An Update on the SEC’s Disclosure Effectiveness Project

March 31, 2015

Shareowners rely on corporate disclosures to make investment and voting decisions. However, these disclosures quite often lack the detail and insight that shareowners desire. As required by the Jumpstart Our Business Startups (JOBS) Act, the SEC is currently undergoing a review of required corporate disclosures with their Disclosure Effectiveness Project.

In December 2013, the SEC issued a report to Congress summarizing its initial review of the corporate disclosures required under Regulation S-K, which governs the reporting requirements for Forms S-1, 10-K, 10-Q, 8-K and proxy statements. In this initial review, the SEC has chosen to focus on the S-1 and 10-K and 10-Q, leaving an overhaul of the proxy statement requirements for a later time (the rules governing the Form 8-K were revised recently in conjunction with the implementation of the Sarbanes-Oxley Act). In addition to providing the historical background of many important areas of disclosure in Forms S-1 and 10-K, the report presents the SEC staff’s recommendations for further review of disclosure reform.

One recommendation calls for any revised disclosure rules to eliminate the need for duplicative information. There are several examples under the current reporting regime where similar information is required in two different places in a company’s SEC filings (e.g., in the MD&A and in a footnote to the financial statements). Not only is this cumbersome for the companies preparing the documents, but it also can be misleading for the shareowners and other users. The SEC plans to work with the Financial Accounting Standards Board to eliminate requirements for duplicative information to the extent possible.

Another recommendation made by the SEC calls for companies to focus on information that is material for making investment and voting decisions.  The current disclosure rules require information that may no longer be important to investors or that is readily available elsewhere (e.g., historical stock price information). When considering this issue, the SEC staff has suggested that “any recommended revisions should emphasize a principles-based approach . . . while preserving the benefits of a rules based system affording consistency, completeness and comparability of information” across companies.1

A third recommendation addresses the issue of changes in technology and the potential for the disclosure requirements to be “flexible enough to adapt to dynamic circumstances.”2 Included in this review, the SEC will explore ways to better use technology to deliver company information, “both through the EDGAR system and other means.”3  They will also “consider ways to present information that would improve the readability and navigability of disclosure documents.”4

Upon the release of this report, SEC Chair Mary Jo White said that the SEC “will seek input from companies about how we can make our disclosure rules work better for them and will solicit the views of investors about what type of information they want and how it can be best presented.”5  Approximately 30 organizations have submitted Comment Letters to date.6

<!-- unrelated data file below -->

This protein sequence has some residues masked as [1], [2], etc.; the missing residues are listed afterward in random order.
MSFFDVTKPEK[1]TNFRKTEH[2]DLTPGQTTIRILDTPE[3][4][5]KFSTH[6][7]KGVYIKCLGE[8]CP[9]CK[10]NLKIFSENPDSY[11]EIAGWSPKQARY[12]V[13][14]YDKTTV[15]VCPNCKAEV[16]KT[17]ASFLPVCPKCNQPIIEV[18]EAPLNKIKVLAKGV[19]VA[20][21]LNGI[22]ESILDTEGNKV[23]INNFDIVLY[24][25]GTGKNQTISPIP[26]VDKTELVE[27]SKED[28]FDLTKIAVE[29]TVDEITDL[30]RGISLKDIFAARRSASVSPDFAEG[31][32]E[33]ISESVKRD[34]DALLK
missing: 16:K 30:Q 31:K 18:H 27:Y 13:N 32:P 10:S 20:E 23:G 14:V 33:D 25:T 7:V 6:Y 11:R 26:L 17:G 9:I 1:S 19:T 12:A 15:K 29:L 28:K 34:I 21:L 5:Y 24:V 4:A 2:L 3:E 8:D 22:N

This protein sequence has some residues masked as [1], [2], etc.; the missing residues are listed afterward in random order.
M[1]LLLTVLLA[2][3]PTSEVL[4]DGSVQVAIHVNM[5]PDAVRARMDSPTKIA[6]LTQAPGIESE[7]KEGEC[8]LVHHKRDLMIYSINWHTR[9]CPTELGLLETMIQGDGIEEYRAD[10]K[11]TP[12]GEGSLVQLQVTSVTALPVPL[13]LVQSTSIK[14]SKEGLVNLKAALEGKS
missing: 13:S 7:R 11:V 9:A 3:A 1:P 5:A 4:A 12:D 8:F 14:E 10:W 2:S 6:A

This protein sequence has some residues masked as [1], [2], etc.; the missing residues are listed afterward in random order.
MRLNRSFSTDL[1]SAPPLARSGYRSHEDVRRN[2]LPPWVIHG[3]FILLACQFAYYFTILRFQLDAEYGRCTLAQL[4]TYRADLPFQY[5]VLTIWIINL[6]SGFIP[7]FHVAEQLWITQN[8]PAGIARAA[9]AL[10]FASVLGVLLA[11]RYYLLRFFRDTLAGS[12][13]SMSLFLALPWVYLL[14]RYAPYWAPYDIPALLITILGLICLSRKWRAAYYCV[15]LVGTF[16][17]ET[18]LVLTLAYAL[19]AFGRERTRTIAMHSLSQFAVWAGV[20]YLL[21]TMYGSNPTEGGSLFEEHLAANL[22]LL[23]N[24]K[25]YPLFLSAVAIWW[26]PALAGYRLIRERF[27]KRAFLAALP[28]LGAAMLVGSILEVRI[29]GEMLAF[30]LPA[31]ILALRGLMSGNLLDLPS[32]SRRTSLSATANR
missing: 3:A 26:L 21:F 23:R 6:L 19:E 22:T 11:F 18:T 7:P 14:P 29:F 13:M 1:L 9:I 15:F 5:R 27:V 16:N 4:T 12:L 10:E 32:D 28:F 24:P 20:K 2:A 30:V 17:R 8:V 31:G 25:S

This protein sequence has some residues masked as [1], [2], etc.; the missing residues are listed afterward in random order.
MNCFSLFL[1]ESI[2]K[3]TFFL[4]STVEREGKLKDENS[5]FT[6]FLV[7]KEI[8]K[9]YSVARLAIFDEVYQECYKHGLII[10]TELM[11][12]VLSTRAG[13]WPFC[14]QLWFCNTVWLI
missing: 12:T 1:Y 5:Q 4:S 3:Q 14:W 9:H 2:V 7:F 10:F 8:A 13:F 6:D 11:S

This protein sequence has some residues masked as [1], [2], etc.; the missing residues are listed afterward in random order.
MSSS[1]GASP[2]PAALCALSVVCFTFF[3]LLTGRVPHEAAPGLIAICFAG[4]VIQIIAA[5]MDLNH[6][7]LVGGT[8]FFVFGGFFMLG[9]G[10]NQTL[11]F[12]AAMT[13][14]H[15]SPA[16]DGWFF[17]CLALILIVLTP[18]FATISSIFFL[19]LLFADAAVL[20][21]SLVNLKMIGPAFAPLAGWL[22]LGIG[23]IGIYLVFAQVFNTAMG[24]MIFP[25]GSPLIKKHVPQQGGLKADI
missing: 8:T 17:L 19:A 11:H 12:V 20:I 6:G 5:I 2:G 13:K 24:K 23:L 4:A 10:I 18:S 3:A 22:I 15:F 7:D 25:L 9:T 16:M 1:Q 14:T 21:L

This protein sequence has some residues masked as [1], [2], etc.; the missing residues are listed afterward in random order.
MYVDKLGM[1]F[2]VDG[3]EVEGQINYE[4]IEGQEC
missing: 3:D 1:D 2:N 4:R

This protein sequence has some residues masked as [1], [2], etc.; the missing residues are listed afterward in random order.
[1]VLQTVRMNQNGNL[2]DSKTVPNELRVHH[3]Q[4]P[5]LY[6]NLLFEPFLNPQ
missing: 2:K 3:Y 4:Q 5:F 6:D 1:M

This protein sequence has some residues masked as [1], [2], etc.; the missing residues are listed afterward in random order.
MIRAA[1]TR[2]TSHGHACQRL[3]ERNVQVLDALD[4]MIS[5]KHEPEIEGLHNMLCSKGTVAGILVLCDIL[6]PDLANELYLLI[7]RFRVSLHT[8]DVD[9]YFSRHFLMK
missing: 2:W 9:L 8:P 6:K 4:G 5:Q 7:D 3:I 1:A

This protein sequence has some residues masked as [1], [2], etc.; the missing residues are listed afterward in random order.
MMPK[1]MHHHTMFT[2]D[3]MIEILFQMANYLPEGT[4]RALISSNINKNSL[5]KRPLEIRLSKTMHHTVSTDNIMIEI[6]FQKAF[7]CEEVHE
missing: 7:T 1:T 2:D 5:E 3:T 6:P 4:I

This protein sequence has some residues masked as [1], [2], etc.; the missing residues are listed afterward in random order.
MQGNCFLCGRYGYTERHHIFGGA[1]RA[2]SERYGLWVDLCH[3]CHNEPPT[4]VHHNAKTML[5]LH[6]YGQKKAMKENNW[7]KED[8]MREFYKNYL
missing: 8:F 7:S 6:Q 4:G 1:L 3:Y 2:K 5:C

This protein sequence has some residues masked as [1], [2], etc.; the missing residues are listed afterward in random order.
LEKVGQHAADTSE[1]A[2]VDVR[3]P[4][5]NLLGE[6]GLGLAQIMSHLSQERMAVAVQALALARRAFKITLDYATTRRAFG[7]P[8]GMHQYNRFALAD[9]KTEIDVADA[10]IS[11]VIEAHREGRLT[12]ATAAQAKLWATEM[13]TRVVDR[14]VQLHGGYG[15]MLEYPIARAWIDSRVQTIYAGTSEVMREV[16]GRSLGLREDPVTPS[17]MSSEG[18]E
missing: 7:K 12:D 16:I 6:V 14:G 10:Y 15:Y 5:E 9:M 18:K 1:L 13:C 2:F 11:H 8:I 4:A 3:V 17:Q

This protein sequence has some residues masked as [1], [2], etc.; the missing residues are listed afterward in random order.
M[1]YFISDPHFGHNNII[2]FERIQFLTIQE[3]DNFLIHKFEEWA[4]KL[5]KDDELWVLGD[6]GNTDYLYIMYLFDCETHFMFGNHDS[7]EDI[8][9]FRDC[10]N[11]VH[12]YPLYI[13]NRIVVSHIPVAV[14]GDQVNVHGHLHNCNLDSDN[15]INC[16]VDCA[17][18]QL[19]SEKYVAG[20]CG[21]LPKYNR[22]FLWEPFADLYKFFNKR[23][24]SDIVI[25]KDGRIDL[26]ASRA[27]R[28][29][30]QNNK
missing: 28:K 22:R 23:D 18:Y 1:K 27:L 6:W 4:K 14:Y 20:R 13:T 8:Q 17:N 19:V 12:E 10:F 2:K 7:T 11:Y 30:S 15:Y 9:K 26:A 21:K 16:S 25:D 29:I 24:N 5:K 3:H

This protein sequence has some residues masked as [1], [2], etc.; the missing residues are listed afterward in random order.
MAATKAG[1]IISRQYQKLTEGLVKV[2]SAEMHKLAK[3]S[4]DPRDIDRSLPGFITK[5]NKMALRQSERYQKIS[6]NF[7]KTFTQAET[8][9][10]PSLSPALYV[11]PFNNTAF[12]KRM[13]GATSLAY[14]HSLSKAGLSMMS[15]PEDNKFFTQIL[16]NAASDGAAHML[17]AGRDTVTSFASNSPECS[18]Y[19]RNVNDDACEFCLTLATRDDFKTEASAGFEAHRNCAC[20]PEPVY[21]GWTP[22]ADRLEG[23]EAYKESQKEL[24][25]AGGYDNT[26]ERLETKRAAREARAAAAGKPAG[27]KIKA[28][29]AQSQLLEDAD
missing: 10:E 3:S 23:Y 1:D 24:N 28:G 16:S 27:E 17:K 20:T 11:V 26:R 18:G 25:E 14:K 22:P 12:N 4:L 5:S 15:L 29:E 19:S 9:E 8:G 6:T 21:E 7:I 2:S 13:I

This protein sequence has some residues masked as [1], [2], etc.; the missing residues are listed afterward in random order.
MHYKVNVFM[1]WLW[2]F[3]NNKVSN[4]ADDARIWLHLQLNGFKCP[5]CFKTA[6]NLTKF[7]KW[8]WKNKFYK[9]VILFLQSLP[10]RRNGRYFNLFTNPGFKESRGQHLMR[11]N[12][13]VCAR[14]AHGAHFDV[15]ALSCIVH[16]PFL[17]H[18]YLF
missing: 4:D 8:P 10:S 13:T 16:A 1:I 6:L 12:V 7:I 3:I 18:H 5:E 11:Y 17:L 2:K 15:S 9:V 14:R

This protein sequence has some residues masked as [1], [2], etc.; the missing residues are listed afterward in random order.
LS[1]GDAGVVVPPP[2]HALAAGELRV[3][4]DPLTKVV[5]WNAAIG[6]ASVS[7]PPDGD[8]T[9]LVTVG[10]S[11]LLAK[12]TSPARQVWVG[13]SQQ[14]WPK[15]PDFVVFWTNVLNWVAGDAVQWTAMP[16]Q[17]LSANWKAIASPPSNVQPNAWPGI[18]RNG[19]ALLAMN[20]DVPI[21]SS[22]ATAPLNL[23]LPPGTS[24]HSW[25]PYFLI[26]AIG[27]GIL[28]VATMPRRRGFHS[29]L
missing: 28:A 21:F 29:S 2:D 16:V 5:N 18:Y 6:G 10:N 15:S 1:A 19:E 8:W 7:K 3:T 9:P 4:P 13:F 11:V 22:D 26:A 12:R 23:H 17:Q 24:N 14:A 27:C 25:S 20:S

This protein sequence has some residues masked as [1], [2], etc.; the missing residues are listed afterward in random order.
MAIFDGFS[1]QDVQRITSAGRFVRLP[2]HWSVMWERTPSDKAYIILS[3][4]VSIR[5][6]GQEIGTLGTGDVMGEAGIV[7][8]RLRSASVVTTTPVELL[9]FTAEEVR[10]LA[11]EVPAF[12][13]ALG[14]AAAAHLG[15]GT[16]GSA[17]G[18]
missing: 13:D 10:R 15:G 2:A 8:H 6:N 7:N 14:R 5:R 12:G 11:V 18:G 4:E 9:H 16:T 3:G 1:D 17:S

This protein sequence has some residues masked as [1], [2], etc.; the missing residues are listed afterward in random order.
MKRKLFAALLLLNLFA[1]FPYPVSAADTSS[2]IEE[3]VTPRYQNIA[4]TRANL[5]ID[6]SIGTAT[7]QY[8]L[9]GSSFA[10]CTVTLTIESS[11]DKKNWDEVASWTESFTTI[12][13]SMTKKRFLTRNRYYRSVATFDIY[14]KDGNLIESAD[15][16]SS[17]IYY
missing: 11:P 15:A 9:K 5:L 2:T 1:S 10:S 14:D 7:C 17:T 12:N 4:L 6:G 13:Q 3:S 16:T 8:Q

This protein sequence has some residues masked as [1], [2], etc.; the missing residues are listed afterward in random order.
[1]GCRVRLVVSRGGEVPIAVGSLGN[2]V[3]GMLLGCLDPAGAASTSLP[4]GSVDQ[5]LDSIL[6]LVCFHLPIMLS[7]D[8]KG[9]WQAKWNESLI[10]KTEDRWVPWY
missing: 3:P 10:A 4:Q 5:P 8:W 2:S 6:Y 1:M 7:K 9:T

More recently, the SEC has called for companies to be proactive and make changes to their filings before it is required.  Several companies have taken this initiative and provided a higher level of disclosure than currently required.  In 2014, the Council of Institutional Investors issued reports highlighting companies that have the “Best Disclosure” regarding board evaluations and director qualifications and skills.7

While many shareowners agree that improved disclosure will be beneficial, they may also have concerns regarding the implications of changes to disclosure requirements.  Institutional investors that have holdings in hundreds, if not thousands, of U.S. companies must manage all of the data provided in the SEC disclosures filed by these companies to make voting and investment decisions.  When the disclosure requirements call for more descriptive discussions about corporate practices and performance, it becomes more difficult to capture the data and to analyze it for voting and investment purposes. 

Annalisa Barrett, Senior Advisor at ValueEdge Advisors, is also a Clinical Professor of Finance at the University of San Diego’s School of Business Administration.  She teaches graduate courses in Corporate Governance and undergraduate courses in Financial Management, Financial Statement Analysis and Personal Finance.  Her research interests focus on corporate governance practices, board composition and director demographics.  She is the author of numerous reports and articles that have been published in a variety of practitioner journals.  She has also been quoted in several periodicals, and her research has been featured on the front page of The Wall Street Journal.

1  U.S. Securities and Exchange Commission, Report on Review of Disclosure Requirements in Regulation S-K, December 2013, at 98.
2  Id. at 93.
3  Id. at 98.
4  Id. at 98-9.
5  SEC press release dated December 20, 2013, available at https://www.sec.gov/News/PressRelease/Detail/PressRelease/1370540530982#.VM8N1KPTnDc.
6  Comment Letters are available for review at https://www.sec.gov/comments/disclosure-effectiveness/disclosureeffectiveness.shtml.
7  These reports are available to the public on the CII’s website at http://www.cii.org/special_reports.

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